The challenges require some basic materials, though if you want to try the water filtration system, you will probably have to go shopping for some things. But overall, it is just paper and tape for the challenges.

book stacking challenge

We have begun Unit 2 and this is where we got to download the 3D software. We are extremely excited to learn how to use this software and find out what it can do to increase our problem solving abilities. The 3D software is used to design models of ideas for solutions. So many possibilities! There are several instructional lessons using this program and also some challenges with it.

As I mentioned earlier, we are using this program for a couple of hours each Friday as part of our STEM learning. This is being used by an 8th grader, a 6th grader, and a 3rd grader. They watch the lesson online together and then we talk through the questions in the Unit Journal related to that lesson. Finally, they tackle the challenges as a team.


Though she is below the anticipated age of the program, the 3rd grader is doing really well participating and helping out. She is not doing the writing in the Unit Journals, though we are talking about each question out loud and so she is participating in the discussions. She is also a big factor in the solutions with the challenges so far. She is just jumping right in, paying attention, and having fun with the learning.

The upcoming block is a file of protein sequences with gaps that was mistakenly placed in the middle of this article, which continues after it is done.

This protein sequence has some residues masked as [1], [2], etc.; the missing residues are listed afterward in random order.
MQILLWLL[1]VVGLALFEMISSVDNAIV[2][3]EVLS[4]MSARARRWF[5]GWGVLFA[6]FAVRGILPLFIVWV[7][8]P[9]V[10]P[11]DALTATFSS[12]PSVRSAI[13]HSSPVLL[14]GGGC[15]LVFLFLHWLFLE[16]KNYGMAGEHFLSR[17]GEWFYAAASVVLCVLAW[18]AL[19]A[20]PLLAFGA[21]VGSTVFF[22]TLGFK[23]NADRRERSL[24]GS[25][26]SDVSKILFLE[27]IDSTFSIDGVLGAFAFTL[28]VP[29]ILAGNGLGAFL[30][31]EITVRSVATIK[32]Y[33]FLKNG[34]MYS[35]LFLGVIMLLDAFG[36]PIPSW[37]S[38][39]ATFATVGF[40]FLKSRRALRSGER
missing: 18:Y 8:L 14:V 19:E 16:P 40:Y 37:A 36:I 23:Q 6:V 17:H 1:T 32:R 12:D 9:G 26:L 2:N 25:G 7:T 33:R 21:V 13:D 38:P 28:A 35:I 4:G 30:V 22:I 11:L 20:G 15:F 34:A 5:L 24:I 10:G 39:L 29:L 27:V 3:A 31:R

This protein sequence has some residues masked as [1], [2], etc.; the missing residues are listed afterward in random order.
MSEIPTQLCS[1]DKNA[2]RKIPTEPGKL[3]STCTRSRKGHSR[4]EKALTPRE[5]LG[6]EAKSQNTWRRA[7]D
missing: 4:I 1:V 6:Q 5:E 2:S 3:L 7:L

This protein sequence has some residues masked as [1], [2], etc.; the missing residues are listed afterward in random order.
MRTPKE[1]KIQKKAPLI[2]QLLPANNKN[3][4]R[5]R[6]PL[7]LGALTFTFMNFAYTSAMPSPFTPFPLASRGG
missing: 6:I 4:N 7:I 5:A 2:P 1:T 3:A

Mr. K. really wants his students to learn and does an amazing job of assisting the students in that. For one of the questions in the Unit Journal, Miss L needed to research the engineering related to a topic she enjoyed. She chose dance. Well, let’s just say that is not an easy internet research topic. So, we took Mr. K. at his word about sending an email his way when we needed something and we had a very quick response that was just amazing.

He responded to Miss L with a video message in which he talked directly to her, addressing her need in such a way that she was empowered to go do the rest of the research needed to answer the question. He did not just tell her what to go look up but rather talked to her about how to think about the topic in a way that she could figure out what to go look for.

Innovators Tribe

This is a great example of how he teaches – he doesn’t lecture and tell you everything he wants you to know. Yes, there is some of that because there is just no way around it sometimes. But, he addresses the “how” of the thinking and gives the students the power and ability to think about the problem differently and in a way that allows solutions to be imagined. That is powerful!

I encourage you to find out more about Thinking Like an Engineer by visiting Innovators Tribe.

At Home.

Read more reviews by families who have been using both Innovators Tribe classes:  Thinking Like an Engineer and Thinking Like an Architect.

Thinking Like an Architect or Engineer {Innovators Tribe Reviews}Crew Disclaimer

Everyday Cooking ~ a Crew review

Everyday Cooking

Picking up a cookbook and reading through it is just such a fun thing for me to do. When I picked up Everyday Cooking by Vicki Bentley, I felt like I was reading recipes my mom would have written down and tidbits of information from grandma. What a wonderful treat this book from Everyday Homemaking is.

Everyday Cooking